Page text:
The primary difference between the supplement I had been using, and the Vitagenne CBD oil, is that while the dispensary product contained a trace amount of THC (producing no ‘high’), Vitagenne contains no THC, which makes it legal to travel with anywhere in the US, even states where pot is not yet legal or decriminalized. The lack of THC also means that this product has virtually no taste or odor. This is a big plus for anyone who has an aversion to the smell or taste of supplements. Vitagenne is 99% Pure CBD Isolate combined with 1% Coconut MCT Oil, offered in three strengths; 500 mg, 1500 mg, and 3000 mg. CBD oil is intended to be consumed sublingually — applied under the tongue and held for 60 seconds — but since it is unflavored you can also enjoy it mixed with any of your favorite beverages. I am using 1500mg strength, and find it very effect and fast-acting to alleviate my moderate, chronic joint pain. Taken at bedtime, it also helps me drift off to a sound sleep, which is so necessary in these times.
Post Continues After The Jump!
Hello and welcome to week two of my ass-kicking East Village Life. In this week’s edition, we will walk through a virtual gallery of assorted street art and public art pieces that I’ve passed by on my weather-permitting daily walks in and around my neighborhood. Enjoy!
Hektad is a name that you’re going see a few times in this post, as his optimism-infused artworks are all over the East Village, especially in the First Street Green Art Park, located on First Street at First Avenue. Since this photo was taken, I believe the park has temporarily closed due to the Covid as it was attracting crowds. And we can’t have that.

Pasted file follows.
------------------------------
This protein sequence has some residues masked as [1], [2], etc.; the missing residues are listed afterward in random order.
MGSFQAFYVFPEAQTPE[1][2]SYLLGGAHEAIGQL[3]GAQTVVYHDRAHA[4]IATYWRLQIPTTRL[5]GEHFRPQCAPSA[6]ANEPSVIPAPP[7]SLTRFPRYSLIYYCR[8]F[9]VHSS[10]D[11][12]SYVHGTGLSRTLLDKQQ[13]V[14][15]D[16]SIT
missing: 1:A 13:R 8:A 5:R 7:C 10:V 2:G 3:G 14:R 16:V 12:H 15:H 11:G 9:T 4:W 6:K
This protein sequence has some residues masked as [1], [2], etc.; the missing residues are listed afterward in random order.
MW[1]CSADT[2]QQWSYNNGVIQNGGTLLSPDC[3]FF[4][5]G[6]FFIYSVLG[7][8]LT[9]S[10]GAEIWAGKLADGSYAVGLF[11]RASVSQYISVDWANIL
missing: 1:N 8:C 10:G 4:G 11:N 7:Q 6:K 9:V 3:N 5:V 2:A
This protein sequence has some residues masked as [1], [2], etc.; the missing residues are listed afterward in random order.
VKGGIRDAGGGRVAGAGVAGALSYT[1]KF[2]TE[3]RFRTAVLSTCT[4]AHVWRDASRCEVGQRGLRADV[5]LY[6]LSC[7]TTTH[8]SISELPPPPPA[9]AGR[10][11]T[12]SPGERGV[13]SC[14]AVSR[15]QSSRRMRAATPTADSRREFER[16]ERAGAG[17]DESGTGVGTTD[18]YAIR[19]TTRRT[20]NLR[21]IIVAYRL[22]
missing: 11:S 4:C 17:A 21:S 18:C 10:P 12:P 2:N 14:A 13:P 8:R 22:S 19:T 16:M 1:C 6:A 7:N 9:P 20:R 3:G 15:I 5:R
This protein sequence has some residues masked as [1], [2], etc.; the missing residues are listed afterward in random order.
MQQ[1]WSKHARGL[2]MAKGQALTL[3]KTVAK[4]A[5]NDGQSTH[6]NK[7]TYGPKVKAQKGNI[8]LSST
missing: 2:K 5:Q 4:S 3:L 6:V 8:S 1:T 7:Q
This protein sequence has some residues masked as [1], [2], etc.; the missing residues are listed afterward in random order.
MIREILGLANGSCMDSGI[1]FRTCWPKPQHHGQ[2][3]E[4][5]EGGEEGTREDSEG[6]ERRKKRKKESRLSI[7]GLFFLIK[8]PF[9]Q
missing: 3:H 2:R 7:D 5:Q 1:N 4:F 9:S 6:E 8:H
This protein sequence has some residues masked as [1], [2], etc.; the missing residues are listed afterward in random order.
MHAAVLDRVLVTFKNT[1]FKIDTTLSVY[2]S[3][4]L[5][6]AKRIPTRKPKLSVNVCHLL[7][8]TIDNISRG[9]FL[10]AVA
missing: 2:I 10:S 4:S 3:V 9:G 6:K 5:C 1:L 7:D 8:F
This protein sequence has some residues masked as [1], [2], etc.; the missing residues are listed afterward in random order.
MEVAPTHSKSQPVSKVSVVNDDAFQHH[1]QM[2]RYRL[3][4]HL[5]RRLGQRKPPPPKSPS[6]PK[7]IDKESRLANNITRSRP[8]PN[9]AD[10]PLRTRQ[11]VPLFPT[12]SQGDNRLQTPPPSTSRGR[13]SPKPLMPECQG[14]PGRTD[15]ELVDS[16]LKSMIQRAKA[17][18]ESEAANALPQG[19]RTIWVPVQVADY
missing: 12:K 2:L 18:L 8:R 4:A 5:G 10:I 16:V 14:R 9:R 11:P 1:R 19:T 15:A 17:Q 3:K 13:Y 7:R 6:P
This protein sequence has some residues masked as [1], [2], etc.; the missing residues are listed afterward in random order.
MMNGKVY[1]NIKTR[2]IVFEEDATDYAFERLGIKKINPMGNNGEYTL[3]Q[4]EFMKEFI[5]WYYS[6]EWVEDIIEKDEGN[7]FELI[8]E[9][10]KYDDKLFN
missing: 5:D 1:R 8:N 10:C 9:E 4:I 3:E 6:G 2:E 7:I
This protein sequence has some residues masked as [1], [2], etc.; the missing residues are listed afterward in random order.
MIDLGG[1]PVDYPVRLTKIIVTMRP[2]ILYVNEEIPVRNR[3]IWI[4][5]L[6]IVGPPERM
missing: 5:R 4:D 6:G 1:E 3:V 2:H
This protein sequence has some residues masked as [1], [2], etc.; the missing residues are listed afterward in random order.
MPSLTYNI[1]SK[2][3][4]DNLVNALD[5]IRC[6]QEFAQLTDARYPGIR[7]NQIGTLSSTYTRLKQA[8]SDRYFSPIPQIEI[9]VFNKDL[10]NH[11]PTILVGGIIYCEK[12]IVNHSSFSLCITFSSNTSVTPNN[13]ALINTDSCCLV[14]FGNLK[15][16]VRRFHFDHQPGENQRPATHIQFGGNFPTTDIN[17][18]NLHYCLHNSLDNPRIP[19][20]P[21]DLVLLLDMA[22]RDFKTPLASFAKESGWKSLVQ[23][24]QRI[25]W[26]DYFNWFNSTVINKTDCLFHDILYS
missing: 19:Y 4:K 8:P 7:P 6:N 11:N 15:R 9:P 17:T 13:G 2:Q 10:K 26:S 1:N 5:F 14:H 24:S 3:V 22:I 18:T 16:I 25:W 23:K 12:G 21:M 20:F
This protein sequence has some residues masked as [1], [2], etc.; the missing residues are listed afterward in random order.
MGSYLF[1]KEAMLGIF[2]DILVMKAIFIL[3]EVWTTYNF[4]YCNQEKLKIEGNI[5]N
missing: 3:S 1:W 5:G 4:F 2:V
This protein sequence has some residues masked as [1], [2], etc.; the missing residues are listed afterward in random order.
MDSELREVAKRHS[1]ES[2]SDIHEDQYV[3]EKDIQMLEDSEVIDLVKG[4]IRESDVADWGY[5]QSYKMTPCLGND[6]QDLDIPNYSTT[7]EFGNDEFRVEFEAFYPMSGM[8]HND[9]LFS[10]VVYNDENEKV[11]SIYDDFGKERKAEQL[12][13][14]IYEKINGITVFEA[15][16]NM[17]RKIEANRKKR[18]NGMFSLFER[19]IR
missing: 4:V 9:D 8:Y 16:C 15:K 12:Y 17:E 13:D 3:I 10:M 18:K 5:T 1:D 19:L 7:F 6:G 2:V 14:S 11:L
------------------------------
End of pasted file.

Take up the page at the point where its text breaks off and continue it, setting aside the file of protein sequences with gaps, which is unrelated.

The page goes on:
Here are a couple of additional Hektad pieces on 11th Street just East of First Avenue. These are side by side, adjacent to this monumental piece by Kobra.
It does not get much more NYC than this mural of King Kong by French graffiti artist Moi One (@moi.one). Find it next to David’s Cafe on St. Mark’s Place near Tompkin’s Square Park.
This colorful tile mosaic by Jim Power, known locally as the Mosaic Man, marks the intersection of Avenue A and St Mark’s Place. Jim composes all of his intricate pieces from up-cycled china, glass, pottery and found objects to create unique, site specific works of art. His mosaics are all over the neighborhood.
More Art, After The Jump!
While Covid Life keeps us physically apart, The Museum of Art and Photography (MAP) in India is working to bring us together — digitally. MAP Founder Abhishek Poddar requests your participation in a collaborative digital art project to create the world’s largest digital flower Bouquet of Hope.
Here’s a bit of backstory on the inspiration for this engaging project. In honor of his parents 25th Wedding Anniversary back in 1989, Abhishek surprised them with an art installation made up of 25 flowers. Well-known artists from India created a single flower, one for each year of his parents married life together, in the artist’s own unique style; each image reminding them of a fond moment. “At times like these, we hold on to precious memories – of family times, of challenges we managed to overcome, of personal journeys we ventured on” said Abhishek. Flowers are a celebration of hope, love, and courage – something the world needs now more than ever!
Right now, anyone and everyone is invited to join MAP in creating this Bouquet of Hope. Paint, draw or sketch a flower, snap a picture from your garden or balcony, or even create a flower motif from objects or textiles in your home (food, toilet paper, shoes, pillows). The possibilities are endless.
Images can be submitted to, and viewed at www.bouquetofhope.in. I’ve already contributed a few images of Orchids that I took while visiting the NYBG Orchid Show in February. Remember to use #BouquetofHope and tag @MAPBangalore when posting on social media channels. Enjoy!